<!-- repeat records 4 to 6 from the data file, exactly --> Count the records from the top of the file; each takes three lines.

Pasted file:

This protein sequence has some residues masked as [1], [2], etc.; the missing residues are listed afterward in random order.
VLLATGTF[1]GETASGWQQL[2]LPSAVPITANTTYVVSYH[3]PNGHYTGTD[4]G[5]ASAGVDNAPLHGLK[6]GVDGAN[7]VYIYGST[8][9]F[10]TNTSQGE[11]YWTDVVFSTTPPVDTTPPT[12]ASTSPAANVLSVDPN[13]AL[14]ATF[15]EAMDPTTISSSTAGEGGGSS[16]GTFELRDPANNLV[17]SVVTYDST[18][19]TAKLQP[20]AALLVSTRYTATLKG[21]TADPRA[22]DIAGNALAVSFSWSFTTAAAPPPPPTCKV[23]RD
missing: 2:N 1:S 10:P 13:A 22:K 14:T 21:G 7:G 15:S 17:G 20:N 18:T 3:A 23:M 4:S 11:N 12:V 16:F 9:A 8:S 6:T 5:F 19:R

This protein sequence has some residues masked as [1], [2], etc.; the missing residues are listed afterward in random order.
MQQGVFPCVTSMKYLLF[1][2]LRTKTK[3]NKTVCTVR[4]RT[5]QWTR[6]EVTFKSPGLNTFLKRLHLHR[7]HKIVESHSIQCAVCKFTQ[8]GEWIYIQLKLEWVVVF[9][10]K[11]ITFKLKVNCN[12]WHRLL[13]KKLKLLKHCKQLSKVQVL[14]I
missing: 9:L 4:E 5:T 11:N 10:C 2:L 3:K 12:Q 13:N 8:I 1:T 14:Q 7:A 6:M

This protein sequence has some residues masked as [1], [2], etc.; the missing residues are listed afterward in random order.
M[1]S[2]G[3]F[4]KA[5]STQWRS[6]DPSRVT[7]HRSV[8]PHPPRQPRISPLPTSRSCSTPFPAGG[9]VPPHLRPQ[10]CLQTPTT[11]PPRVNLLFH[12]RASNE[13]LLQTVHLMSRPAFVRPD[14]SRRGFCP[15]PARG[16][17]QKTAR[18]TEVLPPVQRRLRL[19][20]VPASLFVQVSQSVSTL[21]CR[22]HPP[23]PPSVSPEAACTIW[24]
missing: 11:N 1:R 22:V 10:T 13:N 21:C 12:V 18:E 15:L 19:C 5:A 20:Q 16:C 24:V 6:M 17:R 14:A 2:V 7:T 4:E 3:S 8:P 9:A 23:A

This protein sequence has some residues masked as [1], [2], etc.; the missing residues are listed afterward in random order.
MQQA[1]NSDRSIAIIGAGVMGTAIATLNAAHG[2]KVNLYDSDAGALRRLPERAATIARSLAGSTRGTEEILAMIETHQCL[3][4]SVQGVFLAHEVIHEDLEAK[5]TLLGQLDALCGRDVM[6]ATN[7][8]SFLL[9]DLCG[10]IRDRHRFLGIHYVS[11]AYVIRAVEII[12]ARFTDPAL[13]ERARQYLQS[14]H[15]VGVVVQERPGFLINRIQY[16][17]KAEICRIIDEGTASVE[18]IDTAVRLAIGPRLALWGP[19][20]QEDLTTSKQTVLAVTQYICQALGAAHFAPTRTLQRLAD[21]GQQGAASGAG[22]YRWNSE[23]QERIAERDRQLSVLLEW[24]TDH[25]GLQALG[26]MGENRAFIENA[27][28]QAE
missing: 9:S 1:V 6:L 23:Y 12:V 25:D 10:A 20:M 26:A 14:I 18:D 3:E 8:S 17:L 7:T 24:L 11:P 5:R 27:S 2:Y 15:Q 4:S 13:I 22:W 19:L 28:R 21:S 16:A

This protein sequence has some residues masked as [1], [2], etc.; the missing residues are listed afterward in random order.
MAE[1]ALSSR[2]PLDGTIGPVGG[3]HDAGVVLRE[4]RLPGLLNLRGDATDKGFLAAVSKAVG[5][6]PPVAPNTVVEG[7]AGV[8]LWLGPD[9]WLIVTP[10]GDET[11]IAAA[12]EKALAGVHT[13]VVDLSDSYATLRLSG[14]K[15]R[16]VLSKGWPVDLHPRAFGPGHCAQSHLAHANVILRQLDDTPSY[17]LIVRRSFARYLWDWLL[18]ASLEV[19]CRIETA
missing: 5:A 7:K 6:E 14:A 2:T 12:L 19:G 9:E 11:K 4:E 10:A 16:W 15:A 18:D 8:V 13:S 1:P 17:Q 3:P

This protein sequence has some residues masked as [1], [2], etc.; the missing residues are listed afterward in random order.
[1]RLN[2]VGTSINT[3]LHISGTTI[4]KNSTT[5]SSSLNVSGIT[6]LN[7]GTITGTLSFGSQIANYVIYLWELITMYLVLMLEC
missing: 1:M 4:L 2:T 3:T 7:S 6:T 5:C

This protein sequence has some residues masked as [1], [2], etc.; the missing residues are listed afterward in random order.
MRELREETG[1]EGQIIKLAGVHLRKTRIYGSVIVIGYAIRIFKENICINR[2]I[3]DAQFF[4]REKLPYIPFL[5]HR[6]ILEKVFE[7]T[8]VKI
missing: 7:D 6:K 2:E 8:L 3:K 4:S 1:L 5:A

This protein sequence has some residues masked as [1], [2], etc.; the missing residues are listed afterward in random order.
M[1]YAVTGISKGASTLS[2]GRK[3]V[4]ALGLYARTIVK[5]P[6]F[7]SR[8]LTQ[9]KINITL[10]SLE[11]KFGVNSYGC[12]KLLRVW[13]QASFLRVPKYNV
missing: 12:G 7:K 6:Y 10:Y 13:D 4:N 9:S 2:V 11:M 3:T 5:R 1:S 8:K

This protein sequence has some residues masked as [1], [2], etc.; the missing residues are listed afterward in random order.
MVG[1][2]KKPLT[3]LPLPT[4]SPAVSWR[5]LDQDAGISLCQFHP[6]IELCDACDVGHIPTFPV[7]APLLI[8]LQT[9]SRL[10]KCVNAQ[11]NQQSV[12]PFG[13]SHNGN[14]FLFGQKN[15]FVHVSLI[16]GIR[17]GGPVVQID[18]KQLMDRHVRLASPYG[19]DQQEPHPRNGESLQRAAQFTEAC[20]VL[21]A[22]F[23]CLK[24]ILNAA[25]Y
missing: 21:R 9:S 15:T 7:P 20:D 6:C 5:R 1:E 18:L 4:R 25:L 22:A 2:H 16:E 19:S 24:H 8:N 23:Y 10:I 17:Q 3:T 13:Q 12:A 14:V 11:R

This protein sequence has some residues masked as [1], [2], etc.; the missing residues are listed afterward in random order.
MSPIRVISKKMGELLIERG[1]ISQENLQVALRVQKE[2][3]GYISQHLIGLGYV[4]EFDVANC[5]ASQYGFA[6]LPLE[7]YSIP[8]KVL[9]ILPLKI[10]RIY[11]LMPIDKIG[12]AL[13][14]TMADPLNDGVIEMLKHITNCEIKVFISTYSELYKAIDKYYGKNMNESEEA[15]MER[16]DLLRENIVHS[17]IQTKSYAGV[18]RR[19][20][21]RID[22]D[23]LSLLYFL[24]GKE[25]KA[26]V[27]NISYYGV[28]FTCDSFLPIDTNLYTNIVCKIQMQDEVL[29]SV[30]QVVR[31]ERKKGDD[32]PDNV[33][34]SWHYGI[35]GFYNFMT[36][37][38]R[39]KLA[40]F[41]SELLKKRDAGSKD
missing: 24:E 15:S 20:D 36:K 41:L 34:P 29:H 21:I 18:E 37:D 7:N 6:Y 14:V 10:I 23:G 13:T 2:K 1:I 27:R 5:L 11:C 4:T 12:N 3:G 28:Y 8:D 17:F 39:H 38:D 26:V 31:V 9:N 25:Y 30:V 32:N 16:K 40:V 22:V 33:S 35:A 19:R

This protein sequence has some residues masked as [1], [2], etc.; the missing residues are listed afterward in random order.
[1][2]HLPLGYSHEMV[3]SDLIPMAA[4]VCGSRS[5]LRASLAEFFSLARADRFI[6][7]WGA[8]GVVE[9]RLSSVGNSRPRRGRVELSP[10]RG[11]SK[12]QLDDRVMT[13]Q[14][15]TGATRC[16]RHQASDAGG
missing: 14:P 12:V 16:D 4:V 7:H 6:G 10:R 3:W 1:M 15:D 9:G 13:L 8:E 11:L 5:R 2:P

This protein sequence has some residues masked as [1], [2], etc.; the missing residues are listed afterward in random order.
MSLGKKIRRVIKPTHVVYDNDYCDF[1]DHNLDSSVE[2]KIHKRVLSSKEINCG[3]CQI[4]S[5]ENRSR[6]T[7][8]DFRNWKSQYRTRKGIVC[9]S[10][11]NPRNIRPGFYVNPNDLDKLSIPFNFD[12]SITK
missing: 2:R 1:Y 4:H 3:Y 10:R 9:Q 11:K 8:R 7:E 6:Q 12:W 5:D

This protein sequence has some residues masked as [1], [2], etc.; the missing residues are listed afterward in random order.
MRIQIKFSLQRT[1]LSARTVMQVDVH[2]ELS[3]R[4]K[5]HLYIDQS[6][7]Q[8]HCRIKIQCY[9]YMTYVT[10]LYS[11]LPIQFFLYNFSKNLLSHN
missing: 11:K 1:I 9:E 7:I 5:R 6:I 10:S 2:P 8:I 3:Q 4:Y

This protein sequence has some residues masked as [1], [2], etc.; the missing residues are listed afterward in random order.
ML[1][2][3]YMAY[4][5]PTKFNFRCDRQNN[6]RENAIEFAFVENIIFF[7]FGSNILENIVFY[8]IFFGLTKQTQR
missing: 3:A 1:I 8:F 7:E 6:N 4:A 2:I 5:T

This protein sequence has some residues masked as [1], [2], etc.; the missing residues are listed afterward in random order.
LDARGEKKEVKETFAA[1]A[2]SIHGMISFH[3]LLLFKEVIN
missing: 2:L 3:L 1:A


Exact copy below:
This protein sequence has some residues masked as [1], [2], etc.; the missing residues are listed afterward in random order.
MQQA[1]NSDRSIAIIGAGVMGTAIATLNAAHG[2]KVNLYDSDAGALRRLPERAATIARSLAGSTRGTEEILAMIETHQCL[3][4]SVQGVFLAHEVIHEDLEAK[5]TLLGQLDALCGRDVM[6]ATN[7][8]SFLL[9]DLCG[10]IRDRHRFLGIHYVS[11]AYVIRAVEII[12]ARFTDPAL[13]ERARQYLQS[14]H[15]VGVVVQERPGFLINRIQY[16][17]KAEICRIIDEGTASVE[18]IDTAVRLAIGPRLALWGP[19][20]QEDLTTSKQTVLAVTQYICQALGAAHFAPTRTLQRLAD[21]GQQGAASGAG[22]YRWNSE[23]QERIAERDRQLSVLLEW[24]TDH[25]GLQALG[26]MGENRAFIENA[27][28]QAE
missing: 9:S 1:V 6:L 23:Y 12:V 25:D 10:A 20:M 26:A 14:I 18:D 3:E 8:S 17:L 7:T 24:L 11:P 5:R 27:S 2:Y 15:Q 4:S 13:I 22:W 19:L 28:R 21:S 16:A

This protein sequence has some residues masked as [1], [2], etc.; the missing residues are listed afterward in random order.
MAE[1]ALSSR[2]PLDGTIGPVGG[3]HDAGVVLRE[4]RLPGLLNLRGDATDKGFLAAVSKAVG[5][6]PPVAPNTVVEG[7]AGV[8]LWLGPD[9]WLIVTP[10]GDET[11]IAAA[12]EKALAGVHT[13]VVDLSDSYATLRLSG[14]K[15]R[16]VLSKGWPVDLHPRAFGPGHCAQSHLAHANVILRQLDDTPSY[17]LIVRRSFARYLWDWLL[18]ASLEV[19]CRIETA
missing: 5:A 7:K 6:E 14:A 2:T 12:L 19:G 9:E 11:K 4:E 10:A 16:W 15:A 18:D 8:V 13:S 1:P 17:Q 3:P

This protein sequence has some residues masked as [1], [2], etc.; the missing residues are listed afterward in random order.
[1]RLN[2]VGTSINT[3]LHISGTTI[4]KNSTT[5]SSSLNVSGIT[6]LN[7]GTITGTLSFGSQIANYVIYLWELITMYLVLMLEC
missing: 1:M 4:L 2:T 3:T 7:S 6:T 5:C